Sunday, July 23, 2006

Breakfast with Grandma: Pannu Kakku

After 5 days in depressing Detroit, I could hardly contain my excitement as my plane winged its way north, to the Upper Peninsula of Michigan, so I could spend time with my Grandma 'Nita on the shores of Lake Superior.

Pannu Kakku, fresh from the oven. It rises mightily as it bakes, but deflates quickly.

Going to my dad's parents' house has always meant bounty--fresh-caught trout from the lake, often smoked in grandpa's backyard smokehouse; strawberries, blueberries, raspberries from the yard; venison sausage from the deer hunted the fall before. Every time we visited, my grandparents never let my folks leave without a cooler full of food to take back to Wisconsin.

My grandma still maintains this generous tradition, and stuffed me to the gills. Like many of her fellow Yoopers, she is Finnish. However, other than the pasty (pronounced pass-tee-- meat, potatos and carrots enclosed in a flaky crust), I don't remember eating a lot of Finnish food as a kid. Certainly, I can't imagine I'd have forgotten Pannu Kakku (sounds like: bunn-ew guck-ew), an eggy, buttery oven pancake. She and I shared this treat one morning with a sprinkling of blueberries and raspberries fresh from the yard. It's guilt-inducing, dessert for breakfast--but if grandma says it's okay--it's okay!


Pannu Kakku
(based on my dad's recipe, adapted to match my grandma's technique --Sorry Dad, hers is just a bit better!)

Preheat oven to 350.

1 stick of butter
1C flour
1C sugar
4 eggs
2C milk

Melt butter in oven in a 9x13 pan; should be sizzling when you take it out.

Meanwhile, mix other ingredients like hell - till very frothy. Pour batter into pan with melted butter.

Bake 40 minutes. Eat immediately.

29 comments:

Dad said...

So she trades 1/2 a stick of oleo for a whole stick of butter, what's the big deal?!?

Ivonne said...

There's no place like Grandma's house! Lovely ...

Jeni said...

Your time with your grandma is making me miss mine! Enjoy your trip girl! When are you heading back?

meles said...

reminds me of a sweet version of yorkshire pudding - a family tradition for us at xmastime. hooray for butter and eggs!

Foodie Universe said...

I love this dish, and with your simplified recipe, I might actually try to make it now!

Alanna said...

Okay Erin, your heritage may be Finn but your Finnish could use a few tips!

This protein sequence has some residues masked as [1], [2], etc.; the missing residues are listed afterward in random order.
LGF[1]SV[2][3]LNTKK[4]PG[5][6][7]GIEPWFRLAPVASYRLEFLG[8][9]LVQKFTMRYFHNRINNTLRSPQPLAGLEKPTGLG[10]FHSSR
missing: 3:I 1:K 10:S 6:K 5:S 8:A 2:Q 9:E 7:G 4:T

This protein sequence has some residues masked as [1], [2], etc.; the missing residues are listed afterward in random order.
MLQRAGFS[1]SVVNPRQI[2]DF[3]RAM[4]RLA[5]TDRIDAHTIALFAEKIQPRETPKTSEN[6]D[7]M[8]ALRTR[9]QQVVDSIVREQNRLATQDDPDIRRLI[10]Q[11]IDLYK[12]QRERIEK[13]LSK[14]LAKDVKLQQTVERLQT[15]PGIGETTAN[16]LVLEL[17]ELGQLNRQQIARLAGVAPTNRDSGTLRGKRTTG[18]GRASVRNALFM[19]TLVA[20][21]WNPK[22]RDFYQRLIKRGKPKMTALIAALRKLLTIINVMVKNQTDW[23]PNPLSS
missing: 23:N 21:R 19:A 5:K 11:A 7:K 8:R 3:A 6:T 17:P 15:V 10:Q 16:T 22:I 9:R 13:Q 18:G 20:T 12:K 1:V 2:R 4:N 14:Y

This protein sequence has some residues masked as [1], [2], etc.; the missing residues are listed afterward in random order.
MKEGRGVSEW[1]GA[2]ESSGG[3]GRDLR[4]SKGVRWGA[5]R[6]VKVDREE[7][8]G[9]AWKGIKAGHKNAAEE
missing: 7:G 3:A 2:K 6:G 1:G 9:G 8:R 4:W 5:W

A pasty ... is Cornish meal-in-a-bun that miners took down into the mines.

There IS something similar in Finnish food called piirakka (PEE-rak-ka) that comes in many, many forms, the most noted being the Karelian piirakka which is a hand-sized oval of pastry folded/fluted over a buttery egg mixture and baked. A good one is a real delicacy, I've never developed the knack.

As for pannu kakku, it IS just as delicious as you describe, one of my favorites from the time I lived in Finland ... but since Finnish is phonetic, it's pronounced PAN-nu KOK-ku.

Check w Grandma 'Nita, I think she'll agree! If she doesn't, SHE is right!

Nakemiin! "Alu" ;-D

Erin S. said...

Hey Alanna,

Thanks for the details. You're right in that my finnish knowledge is a bit hazy. My pronunciation guide came from how I hear my grandma/dad say it--until I saw it written out I really thought it was a B and G I was hearing.

As for the pasties, they are definitely something that Finns in the UP of Michigan consider "their" cuisine--wonder how that came about?

Anonymous said...

I thinking the "p" in Pannu is a soft b sound. I always heard and pronounced it this way. as for the "k" in Kakku I think you are also correct with that. But who am I to say?

shelrie said...

The Finns in the up consider pasty their cuisine because none other can make it like they do. Majority of people in u.p. are of Finnish decent and were copper miners. pannukku is pronounced Bunnu Gukku My great grandma Emmie taght me this as a small child - the p in Finnish is a soft b. Too bad for me I didn't keep the language up. Thanks for the recipe - this one is the right mix of butter and eggs and my kids will appreciate me making it again on christmas morning. Thanks, Shelrie

Andrea said...

Cannot wait to taste this recipe, looks very close to the one I always used as a child. I agree with Shelrie about the proportions looking right. I'll let you know!
ps. I always have made Pannu Kakku on easter, but my son said once a year "Was just not enough! I mean, that is just NOT right!" So, I gave in and said I would for Christmas, also.

lindy2468 said...

Hi, I was just looking for a recipe for Pannukakku and was reading all the interesting posts. I live in the UP (keweenaw penninsula) and just had to leave a comment. My gramma came here from Finland and she told me that the difference between the cornish pasties and the Finnish pasties is the cousin jacks (old-timers name for the cornish) use turnips or rutabaga and the Finns use carrots in their pasty. Either way, they are DELISH!!

Karen said...

I grew up in the UP and am 100% Finn. I often make this, tho we call it Kropsua, for dinner or breakfast. We serve it with syrup. I also make pasties often, and the key to their authentic taste is to use rudabega, red onion, and chop everything up rather fine (diced to about 1cm). I wish I could get 'pastie meat' here in MN, but I have to resort to ground pork instead. Maybe I'll google pastie meat and see if anyone in the UP will ship me some!

Anonymous said...

Hei! Your pannukakku looks lovely!
In the Finnish language there aren't really soft sounds like b and g, but our p and k are softer than in other languages... So it's no surprise to me that the Finnish p and k sounds like b and g to others... ;)